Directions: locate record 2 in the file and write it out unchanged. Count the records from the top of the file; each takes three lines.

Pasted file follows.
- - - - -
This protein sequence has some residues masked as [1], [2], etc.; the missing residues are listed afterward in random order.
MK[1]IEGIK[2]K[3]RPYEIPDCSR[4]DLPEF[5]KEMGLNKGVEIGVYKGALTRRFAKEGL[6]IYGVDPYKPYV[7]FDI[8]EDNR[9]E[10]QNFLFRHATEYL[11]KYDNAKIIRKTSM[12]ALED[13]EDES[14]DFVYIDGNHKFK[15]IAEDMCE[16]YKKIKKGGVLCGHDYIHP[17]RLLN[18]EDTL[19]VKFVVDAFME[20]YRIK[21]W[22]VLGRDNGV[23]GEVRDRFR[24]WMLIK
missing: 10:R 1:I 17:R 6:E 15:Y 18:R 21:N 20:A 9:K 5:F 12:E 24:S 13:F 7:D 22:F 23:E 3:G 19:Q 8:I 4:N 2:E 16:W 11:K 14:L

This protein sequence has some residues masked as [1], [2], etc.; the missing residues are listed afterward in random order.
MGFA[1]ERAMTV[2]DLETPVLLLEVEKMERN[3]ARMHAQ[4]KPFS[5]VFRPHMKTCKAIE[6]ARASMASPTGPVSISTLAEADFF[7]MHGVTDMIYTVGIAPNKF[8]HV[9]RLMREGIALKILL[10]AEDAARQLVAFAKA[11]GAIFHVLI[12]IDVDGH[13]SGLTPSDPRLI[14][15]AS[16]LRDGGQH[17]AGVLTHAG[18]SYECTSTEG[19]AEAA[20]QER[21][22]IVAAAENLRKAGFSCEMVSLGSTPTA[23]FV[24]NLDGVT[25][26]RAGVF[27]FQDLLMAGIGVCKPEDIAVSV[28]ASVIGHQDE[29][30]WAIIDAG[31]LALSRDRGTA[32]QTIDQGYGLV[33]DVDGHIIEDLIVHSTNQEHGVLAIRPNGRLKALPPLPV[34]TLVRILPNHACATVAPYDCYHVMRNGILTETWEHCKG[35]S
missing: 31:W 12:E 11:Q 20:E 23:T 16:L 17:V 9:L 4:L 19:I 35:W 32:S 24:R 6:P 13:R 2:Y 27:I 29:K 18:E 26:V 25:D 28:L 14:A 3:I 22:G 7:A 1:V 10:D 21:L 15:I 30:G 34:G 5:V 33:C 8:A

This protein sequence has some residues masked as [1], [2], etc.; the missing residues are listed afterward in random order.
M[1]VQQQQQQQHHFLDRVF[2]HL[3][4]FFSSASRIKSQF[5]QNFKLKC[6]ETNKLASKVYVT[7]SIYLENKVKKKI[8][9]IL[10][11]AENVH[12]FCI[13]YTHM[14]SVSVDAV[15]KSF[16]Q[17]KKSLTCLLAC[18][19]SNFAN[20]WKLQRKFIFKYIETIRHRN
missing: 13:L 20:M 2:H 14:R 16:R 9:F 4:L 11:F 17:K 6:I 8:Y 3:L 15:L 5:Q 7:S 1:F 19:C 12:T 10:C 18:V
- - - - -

This protein sequence has some residues masked as [1], [2], etc.; the missing residues are listed afterward in random order.
MGFA[1]ERAMTV[2]DLETPVLLLEVEKMERN[3]ARMHAQ[4]KPFS[5]VFRPHMKTCKAIE[6]ARASMASPTGPVSISTLAEADFF[7]MHGVTDMIYTVGIAPNKF[8]HV[9]RLMREGIALKILL[10]AEDAARQLVAFAKA[11]GAIFHVLI[12]IDVDGH[13]SGLTPSDPRLI[14][15]AS[16]LRDGGQH[17]AGVLTHAG[18]SYECTSTEG[19]AEAA[20]QER[21][22]IVAAAENLRKAGFSCEMVSLGSTPTA[23]FV[24]NLDGVT[25][26]RAGVF[27]FQDLLMAGIGVCKPEDIAVSV[28]ASVIGHQDE[29][30]WAIIDAG[31]LALSRDRGTA[32]QTIDQGYGLV[33]DVDGHIIEDLIVHSTNQEHGVLAIRPNGRLKALPPLPV[34]TLVRILPNHACATVAPYDCYHVMRNGILTETWEHCKG[35]S
missing: 31:W 12:E 11:Q 20:E 23:T 16:L 17:V 9:L 4:L 19:I 35:W 32:S 24:R 6:P 13:R 2:Y 27:I 29:K 18:E 26:V 25:D 28:L 14:A 3:I 22:G 7:A 1:V 10:D 21:L 15:I 30:G 34:G 5:V 33:C 8:A